MADISON, WI (WTAQ) - It’s been a horrible year for Wisconsin motorcycle deaths.
As of Monday, 102 bikers have been killed on state highways – the 4th-deadliest year since 1986.
Officials have mentioned several possible reasons. The mild winter and early fall extended the riding season – and September alone had 21 motorcycle deaths statewide.
There are more bikes on the road – almost 304,000 last year, 74 percent more than in 2000. And many who gave up motorcycling picked it up again, as gas prices moved closer to $4 a gallon. The average age of those killed rose from 30 two decades ago to 48 this year.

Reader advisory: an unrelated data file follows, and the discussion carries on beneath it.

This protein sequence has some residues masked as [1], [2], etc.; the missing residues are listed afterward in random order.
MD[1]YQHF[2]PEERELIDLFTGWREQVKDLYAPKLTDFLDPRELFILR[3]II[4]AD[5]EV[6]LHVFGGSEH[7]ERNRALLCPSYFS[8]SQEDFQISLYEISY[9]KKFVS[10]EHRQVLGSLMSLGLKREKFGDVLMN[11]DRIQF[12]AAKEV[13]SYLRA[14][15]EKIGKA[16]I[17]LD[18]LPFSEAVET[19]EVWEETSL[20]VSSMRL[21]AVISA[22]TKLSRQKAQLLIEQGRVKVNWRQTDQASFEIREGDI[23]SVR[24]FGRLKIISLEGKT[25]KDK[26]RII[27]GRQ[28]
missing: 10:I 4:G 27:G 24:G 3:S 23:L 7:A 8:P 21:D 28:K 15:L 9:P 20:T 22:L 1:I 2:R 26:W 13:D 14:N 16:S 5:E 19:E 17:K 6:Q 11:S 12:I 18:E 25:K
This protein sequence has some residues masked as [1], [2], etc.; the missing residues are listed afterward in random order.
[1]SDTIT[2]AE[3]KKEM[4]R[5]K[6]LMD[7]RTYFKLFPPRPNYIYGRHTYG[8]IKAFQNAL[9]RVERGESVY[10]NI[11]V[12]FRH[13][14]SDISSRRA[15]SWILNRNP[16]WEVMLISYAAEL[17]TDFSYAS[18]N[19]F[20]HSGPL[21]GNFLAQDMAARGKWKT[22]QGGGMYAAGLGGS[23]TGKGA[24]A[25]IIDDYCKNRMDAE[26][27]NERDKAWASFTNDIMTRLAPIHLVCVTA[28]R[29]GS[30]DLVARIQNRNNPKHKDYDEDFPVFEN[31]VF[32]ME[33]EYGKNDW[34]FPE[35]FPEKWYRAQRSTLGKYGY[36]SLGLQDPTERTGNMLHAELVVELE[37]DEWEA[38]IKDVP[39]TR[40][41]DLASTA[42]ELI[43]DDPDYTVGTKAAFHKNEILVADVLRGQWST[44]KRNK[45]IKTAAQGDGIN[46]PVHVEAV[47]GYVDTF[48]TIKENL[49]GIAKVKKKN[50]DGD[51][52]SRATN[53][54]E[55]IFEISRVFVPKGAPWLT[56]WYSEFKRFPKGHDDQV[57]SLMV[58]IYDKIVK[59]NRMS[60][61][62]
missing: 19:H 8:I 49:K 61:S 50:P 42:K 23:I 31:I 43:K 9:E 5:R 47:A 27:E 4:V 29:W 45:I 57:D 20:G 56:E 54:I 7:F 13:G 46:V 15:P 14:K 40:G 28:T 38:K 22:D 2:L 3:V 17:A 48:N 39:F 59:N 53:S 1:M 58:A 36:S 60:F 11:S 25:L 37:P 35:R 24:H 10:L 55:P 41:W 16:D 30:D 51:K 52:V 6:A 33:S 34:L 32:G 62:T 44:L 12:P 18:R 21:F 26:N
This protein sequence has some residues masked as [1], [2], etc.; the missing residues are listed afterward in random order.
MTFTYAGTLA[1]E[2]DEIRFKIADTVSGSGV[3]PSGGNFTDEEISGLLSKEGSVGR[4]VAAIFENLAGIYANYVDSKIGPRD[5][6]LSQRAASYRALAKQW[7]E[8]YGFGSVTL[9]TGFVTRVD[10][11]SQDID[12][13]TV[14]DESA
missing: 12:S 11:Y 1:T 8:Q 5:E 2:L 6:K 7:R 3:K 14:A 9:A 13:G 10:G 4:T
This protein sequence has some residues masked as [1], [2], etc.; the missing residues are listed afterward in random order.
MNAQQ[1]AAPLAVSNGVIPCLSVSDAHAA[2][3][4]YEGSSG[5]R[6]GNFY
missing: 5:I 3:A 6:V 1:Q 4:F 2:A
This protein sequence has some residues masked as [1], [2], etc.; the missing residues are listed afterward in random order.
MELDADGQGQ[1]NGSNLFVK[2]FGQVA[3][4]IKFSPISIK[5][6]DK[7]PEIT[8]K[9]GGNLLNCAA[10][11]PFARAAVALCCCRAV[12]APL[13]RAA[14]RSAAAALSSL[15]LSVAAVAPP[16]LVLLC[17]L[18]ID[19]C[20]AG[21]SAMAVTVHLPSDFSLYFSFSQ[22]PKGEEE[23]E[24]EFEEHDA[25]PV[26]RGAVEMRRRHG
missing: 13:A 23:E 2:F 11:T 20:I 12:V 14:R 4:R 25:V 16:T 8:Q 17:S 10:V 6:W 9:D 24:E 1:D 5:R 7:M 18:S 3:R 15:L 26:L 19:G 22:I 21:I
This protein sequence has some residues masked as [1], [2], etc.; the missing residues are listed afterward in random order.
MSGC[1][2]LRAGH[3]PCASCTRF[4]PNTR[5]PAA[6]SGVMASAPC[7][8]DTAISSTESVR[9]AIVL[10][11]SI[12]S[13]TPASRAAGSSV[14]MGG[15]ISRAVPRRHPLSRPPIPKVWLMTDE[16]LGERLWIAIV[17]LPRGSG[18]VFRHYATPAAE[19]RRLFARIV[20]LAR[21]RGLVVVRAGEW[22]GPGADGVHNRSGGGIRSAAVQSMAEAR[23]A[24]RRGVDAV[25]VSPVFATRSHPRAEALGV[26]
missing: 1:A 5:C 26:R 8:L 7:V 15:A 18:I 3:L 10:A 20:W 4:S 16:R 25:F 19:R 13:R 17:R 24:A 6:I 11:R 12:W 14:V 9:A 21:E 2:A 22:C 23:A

State DOT motorcycle safety specialist Greg Patzer says some of it’s due to the older population, and some are biking again after years of not doing so. He says it’s possible that some bikers – and their machines – are rusty.
Speed and alcohol have caused just over a-third of this year’s biker deaths. At least 11 riders died when hitting deer. Only one involved a wet road, in another sign of Wisconsin’s drought.
Last year, 92 percent of those killed on motorcycles were not wearing helmets. But that’s down this year – and it appears to be closer to the average of around 70 percent over the last decade.